Save Dinner: Serve Dessert

By Sharon Kebschull Barrett

Nothing rescues dinner like dessert.

No matter how terrible that which came before, dessert has the power to make my guests leave happy.

I’m always surprised how baking terrifies people who consider themselves good cooks. And for new cooks, choosing a dessert seems overwhelming. If it’s easy, it’s probably not fancy enough. But fancy’s frightening, or it requires last-minute work that needs steadier nerves than yours.

A few tricks, though, can make fancy work out of little effort. Almost anything looks more impressive in an individual serving, and ramekins may be the easiest and cheapest way to accomplish this. I used to buy mine for about a dollar apiece at Pier 1 Imports; they’re about 4 inches across and 1 3/4 inches high. These work for molded desserts served in or popped out of the ramekins, as well as for savory flans or a simple cheese grits or rice mold (just pack cooked grits or rice into a slightly wet mold and invert it onto a plate).

Then dress up your dessert with ganache, a simple mixture of cream and chocolate, and maybe some macerated berries (that is, berries with sugar stirred in and left to sit for a bit), and you look like a pro.

Panna cotta (cooked cream in Italian) may be one of the easiest fancy desserts around. It’s not trendy anymore, but it’s still simple and delicious; a few minutes of cooking and it’s done, barely heating up the kitchen. My version calls for buttermilk in place of much of the cream, making it significantly less decadent but still delicious. If you want the richness, you can replace some or all of the buttermilk with cream, being sure to bring all the cream to a boil as called for in the recipe.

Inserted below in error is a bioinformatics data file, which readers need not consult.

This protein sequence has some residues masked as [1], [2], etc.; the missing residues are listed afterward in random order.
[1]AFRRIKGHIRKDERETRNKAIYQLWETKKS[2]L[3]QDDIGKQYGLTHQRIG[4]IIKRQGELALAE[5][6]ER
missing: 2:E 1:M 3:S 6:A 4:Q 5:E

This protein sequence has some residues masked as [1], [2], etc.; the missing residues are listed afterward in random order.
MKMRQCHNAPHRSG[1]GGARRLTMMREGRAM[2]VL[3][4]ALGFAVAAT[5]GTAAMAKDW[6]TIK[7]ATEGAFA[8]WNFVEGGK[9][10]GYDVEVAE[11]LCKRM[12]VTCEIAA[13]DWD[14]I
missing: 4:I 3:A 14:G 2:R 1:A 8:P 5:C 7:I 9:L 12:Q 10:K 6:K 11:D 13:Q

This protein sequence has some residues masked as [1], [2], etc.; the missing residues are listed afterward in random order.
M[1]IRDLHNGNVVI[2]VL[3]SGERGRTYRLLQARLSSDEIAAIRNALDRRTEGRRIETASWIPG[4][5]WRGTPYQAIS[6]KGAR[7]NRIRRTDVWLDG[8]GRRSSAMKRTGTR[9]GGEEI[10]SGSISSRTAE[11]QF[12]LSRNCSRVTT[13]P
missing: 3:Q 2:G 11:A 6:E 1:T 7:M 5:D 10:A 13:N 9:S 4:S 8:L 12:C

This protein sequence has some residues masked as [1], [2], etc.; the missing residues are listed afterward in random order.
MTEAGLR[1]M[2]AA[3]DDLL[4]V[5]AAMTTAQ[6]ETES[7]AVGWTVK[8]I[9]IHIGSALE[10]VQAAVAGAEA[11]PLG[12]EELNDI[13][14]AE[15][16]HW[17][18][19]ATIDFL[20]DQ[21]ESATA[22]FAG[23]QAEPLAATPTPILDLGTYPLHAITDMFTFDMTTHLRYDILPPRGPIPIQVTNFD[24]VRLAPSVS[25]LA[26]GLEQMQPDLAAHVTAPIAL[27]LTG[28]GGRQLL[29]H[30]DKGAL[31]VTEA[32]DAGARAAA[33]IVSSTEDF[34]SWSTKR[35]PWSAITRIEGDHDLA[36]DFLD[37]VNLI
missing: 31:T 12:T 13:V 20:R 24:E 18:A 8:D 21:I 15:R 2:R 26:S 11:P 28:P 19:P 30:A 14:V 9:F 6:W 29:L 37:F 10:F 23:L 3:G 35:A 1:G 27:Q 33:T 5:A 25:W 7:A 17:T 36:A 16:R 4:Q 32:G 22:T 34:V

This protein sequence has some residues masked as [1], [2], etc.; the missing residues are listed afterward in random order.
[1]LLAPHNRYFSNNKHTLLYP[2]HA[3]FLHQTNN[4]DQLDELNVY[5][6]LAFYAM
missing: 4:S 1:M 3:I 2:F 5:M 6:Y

To dress it up a bit, I give the panna cotta a ganache base made easily with chocolate chips, and reserve a bit of the ganache to drizzle over the top. I like to flavor it with a touch of dried lavender (look for it with spices sold in bulk), though it’s tasty without it. Stop there, or spoon onto the plate some sliced strawberries, blueberries or kiwi tossed with a spoonful or two of sugar (depending on how sweet and juicy the fruit is to start) about 15 minutes before serving.

Recipe: Buttermilk Panna Cotta

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